Borough OfDoylestownPennsylvania

Doylestown’s Little Free Libraries:  An Adventure in Reading!

Posted August 17, 2015 by Karen Snyder in Live & Learn

summerreading , littlefreelibaries , doylestown pa

If your child attends a local school district than you’re likely familiar the yearly, grade-specific “Summer Reading” list.  You know, the list your child probably stuffed in the bottom of his backpack at the end of last school and has likely forgotten about. Yes, that one!

I love that our thoughtful school librarians compose these lists to ensure your child’s reading growth during the summer months.  Let’s face it. Some kids need a list, along with a loving push or two from mom or dad, to even open a book during the summer months.  So, I always appreciated having a go-to list to consult, especially when my sons were elementary aged. 

Still, with the sun shining, pools cooling, and ice creaming dripping, getting your kids to drop by their local library might take a bit of cajoling.  That is…until this summer!

Little Free Libraries of Doylestown

There’s a fun phenomenon happening in Doylestown that has local readers, young and old alike, wanting to dive into their next good book.  Have you heard about or perhaps even seen the Little Free Libraries popping up all over town?  Little Free Libraries (LFL) is a world-wide initiative all about building “literacy friendly” neighborhoods.  And Doylestown is quickly becoming one of them, thanks to local resident Marlene Pray. 

“Building and opening our LFL emerged this spring at the same time my 7-year-old’s interest in reading literally exploded. Suddenly we were at the library and sharing books daily,” says Pray, who introduced Doylestown to this initiative.

“Having our own Little Free Library is a natural extension of our excitement about stories, sharing with friends and stranger, and also the childlike wonder of finding treasures. I have as much joy watching a 4 year old sitting on the bench with a parent reading a story as an elderly neighbor that pushes his walker by our house and stops to exchange a book and leave a note in our log.”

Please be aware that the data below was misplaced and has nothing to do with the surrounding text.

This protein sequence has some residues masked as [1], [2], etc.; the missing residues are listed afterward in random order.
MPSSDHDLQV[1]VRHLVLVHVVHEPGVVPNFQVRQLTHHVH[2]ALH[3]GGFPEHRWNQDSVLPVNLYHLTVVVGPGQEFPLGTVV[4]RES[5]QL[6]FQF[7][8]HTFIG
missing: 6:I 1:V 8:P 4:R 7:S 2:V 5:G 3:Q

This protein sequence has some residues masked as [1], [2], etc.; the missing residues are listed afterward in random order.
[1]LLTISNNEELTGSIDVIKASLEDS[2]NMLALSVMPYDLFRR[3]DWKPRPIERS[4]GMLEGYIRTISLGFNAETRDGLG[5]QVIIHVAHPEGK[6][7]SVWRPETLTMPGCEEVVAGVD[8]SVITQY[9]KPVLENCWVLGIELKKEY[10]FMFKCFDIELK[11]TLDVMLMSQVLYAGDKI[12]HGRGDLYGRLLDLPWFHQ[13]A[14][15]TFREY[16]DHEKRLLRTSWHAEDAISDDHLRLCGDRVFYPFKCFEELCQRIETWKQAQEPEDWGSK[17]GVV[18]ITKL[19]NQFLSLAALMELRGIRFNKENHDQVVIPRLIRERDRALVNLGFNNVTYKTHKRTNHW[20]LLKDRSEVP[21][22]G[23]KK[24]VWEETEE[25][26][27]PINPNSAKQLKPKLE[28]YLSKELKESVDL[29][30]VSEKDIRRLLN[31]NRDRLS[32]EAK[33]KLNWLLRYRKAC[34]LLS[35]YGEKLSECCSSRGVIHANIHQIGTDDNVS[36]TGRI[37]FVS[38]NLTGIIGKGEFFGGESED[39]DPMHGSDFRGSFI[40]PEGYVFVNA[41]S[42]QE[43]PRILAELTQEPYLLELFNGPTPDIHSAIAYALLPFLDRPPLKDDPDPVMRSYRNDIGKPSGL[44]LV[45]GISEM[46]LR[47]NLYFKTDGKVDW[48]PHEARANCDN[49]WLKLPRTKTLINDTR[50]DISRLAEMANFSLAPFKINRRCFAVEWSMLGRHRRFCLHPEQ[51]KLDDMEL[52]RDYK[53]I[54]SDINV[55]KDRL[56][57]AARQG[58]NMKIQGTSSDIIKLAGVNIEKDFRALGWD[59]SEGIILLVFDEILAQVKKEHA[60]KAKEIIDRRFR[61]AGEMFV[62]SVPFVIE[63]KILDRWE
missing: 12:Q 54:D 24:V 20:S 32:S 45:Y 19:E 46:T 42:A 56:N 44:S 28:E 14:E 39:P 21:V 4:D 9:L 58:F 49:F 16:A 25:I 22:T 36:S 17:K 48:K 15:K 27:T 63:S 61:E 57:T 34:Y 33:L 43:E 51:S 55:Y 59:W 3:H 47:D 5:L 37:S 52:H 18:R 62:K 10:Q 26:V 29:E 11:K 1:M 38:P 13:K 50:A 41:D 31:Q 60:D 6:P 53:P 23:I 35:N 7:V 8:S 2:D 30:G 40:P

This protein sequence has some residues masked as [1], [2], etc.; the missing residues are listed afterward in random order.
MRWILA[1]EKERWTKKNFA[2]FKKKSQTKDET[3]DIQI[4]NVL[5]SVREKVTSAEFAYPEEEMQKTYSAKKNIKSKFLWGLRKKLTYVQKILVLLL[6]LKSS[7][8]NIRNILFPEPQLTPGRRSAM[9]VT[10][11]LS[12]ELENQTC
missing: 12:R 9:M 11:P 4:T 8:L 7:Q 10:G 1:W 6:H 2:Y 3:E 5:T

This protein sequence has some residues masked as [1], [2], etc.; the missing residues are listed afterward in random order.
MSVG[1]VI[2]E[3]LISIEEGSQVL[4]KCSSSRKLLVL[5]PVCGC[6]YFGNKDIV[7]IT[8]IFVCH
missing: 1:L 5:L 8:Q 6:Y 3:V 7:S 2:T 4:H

So, what exactly is a Little Free Library?  Just take a look at some of the photos and you’ll see that physically it can be made from just about anything.  One popular option is re-purposing old newspaper stands, while others include constructing libraries from old bookshelves, cabinets, and even dollhouses.  As long as it’s sturdy and weather-proof and can store as many beloved books as possible inside, you have yourself a library.  Some local Little Free Library stewards (owners) like Pray, even extend their neighborliness by providing extra “free veggies” from their garden or dog biscuits and a water bowl for four-legged friends who stop by.

Talk about adding a fun twist to promoting a love for reading!  These adorable, creative, and carefully crafted libraries hold countless adventures in reading inside.  All that your kids (and you) have to do is discover them.

How to find a Little Free Library

So, how do you go about finding a Little Free Library? Well, I would suggest that half the fun is simply stumbling upon them as you’re out and about running errands, shopping (hint: Main Street Marketplace), taking a walk (hint: Hansell Park), having a cup of coffee (hint: at Zen Den), or doing business in town (hint:  Dtown Tech, Crossroads Bakery, Central Bucks YMCA). But if you have a more purposeful mission in mind, you can visit the Little Free Library of Doylestown Facebook page ( to see the latest list of locations (some of the libraries are still in progress). 

At the time of this blog post, there are 13 lovely libraries, all with their own unique personal style, to visit in Doylestown Borough, township, and surrounding communities.  And, the number is growing each week.  Worldwide, the Little Free Library non-profit organization boasts some 30,000 locations.